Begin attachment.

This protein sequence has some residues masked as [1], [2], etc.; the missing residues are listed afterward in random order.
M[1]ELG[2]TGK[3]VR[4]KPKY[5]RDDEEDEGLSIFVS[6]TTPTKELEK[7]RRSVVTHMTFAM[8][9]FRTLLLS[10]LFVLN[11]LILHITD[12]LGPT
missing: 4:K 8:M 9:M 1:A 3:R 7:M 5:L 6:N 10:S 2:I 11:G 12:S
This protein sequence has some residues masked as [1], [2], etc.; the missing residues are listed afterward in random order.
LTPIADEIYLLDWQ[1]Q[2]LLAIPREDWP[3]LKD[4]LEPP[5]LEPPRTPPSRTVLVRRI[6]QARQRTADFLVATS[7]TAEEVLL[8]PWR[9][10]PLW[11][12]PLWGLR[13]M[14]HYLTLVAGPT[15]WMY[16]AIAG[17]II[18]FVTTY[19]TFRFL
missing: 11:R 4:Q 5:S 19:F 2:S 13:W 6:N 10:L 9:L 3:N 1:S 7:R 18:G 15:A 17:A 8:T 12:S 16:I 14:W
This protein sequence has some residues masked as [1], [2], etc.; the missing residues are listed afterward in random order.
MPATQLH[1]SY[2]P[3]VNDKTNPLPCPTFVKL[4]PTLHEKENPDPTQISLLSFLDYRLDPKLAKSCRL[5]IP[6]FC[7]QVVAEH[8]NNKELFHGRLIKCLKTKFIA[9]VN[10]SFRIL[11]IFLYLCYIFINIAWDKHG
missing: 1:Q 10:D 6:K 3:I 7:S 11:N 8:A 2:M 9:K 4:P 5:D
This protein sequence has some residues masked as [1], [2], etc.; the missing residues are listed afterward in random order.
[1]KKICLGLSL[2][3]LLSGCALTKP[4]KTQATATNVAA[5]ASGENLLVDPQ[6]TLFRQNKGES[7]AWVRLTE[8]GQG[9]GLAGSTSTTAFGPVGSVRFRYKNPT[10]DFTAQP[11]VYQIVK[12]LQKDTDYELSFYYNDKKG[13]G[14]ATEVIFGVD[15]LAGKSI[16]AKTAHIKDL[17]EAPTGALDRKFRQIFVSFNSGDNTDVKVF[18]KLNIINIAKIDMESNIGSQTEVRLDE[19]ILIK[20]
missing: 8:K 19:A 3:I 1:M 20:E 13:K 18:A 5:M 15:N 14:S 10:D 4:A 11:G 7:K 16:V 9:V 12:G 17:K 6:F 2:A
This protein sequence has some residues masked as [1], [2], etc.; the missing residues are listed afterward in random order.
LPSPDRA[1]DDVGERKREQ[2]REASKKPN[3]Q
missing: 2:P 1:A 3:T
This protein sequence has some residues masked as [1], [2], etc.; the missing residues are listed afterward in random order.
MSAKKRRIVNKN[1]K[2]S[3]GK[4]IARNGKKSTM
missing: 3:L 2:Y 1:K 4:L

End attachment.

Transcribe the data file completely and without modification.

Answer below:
This protein sequence has some residues masked as [1], [2], etc.; the missing residues are listed afterward in random order.
M[1]ELG[2]TGK[3]VR[4]KPKY[5]RDDEEDEGLSIFVS[6]TTPTKELEK[7]RRSVVTHMTFAM[8][9]FRTLLLS[10]LFVLN[11]LILHITD[12]LGPT
missing: 4:K 8:M 9:M 1:A 3:R 7:M 5:L 6:N 10:S 2:I 11:G 12:S
This protein sequence has some residues masked as [1], [2], etc.; the missing residues are listed afterward in random order.
LTPIADEIYLLDWQ[1]Q[2]LLAIPREDWP[3]LKD[4]LEPP[5]LEPPRTPPSRTVLVRRI[6]QARQRTADFLVATS[7]TAEEVLL[8]PWR[9][10]PLW[11][12]PLWGLR[13]M[14]HYLTLVAGPT[15]WMY[16]AIAG[17]II[18]FVTTY[19]TFRFL
missing: 11:R 4:Q 5:S 19:F 2:S 13:W 6:N 10:L 9:L 3:N 1:S 7:R 18:G 15:A 17:A 8:T 12:S 16:I 14:W
This protein sequence has some residues masked as [1], [2], etc.; the missing residues are listed afterward in random order.
MPATQLH[1]SY[2]P[3]VNDKTNPLPCPTFVKL[4]PTLHEKENPDPTQISLLSFLDYRLDPKLAKSCRL[5]IP[6]FC[7]QVVAEH[8]NNKELFHGRLIKCLKTKFIA[9]VN[10]SFRIL[11]IFLYLCYIFINIAWDKHG
missing: 1:Q 10:D 6:K 3:I 7:S 11:N 8:A 2:M 9:K 4:P 5:D
This protein sequence has some residues masked as [1], [2], etc.; the missing residues are listed afterward in random order.
[1]KKICLGLSL[2][3]LLSGCALTKP[4]KTQATATNVAA[5]ASGENLLVDPQ[6]TLFRQNKGES[7]AWVRLTE[8]GQG[9]GLAGSTSTTAFGPVGSVRFRYKNPT[10]DFTAQP[11]VYQIVK[12]LQKDTDYELSFYYNDKKG[13]G[14]ATEVIFGVD[15]LAGKSI[16]AKTAHIKDL[17]EAPTGALDRKFRQIFVSFNSGDNTDVKVF[18]KLNIINIAKIDMESNIGSQTEVRLDE[19]ILIK[20]
missing: 8:K 19:A 3:I 1:M 20:E 13:K 18:A 5:M 15:N 14:S 10:D 4:A 11:G 7:K 16:V 9:V 12:G 17:K 6:F 2:A
This protein sequence has some residues masked as [1], [2], etc.; the missing residues are listed afterward in random order.
LPSPDRA[1]DDVGERKREQ[2]REASKKPN[3]Q
missing: 2:P 1:A 3:T
This protein sequence has some residues masked as [1], [2], etc.; the missing residues are listed afterward in random order.
MSAKKRRIVNKN[1]K[2]S[3]GK[4]IARNGKKSTM
missing: 3:L 2:Y 1:K 4:L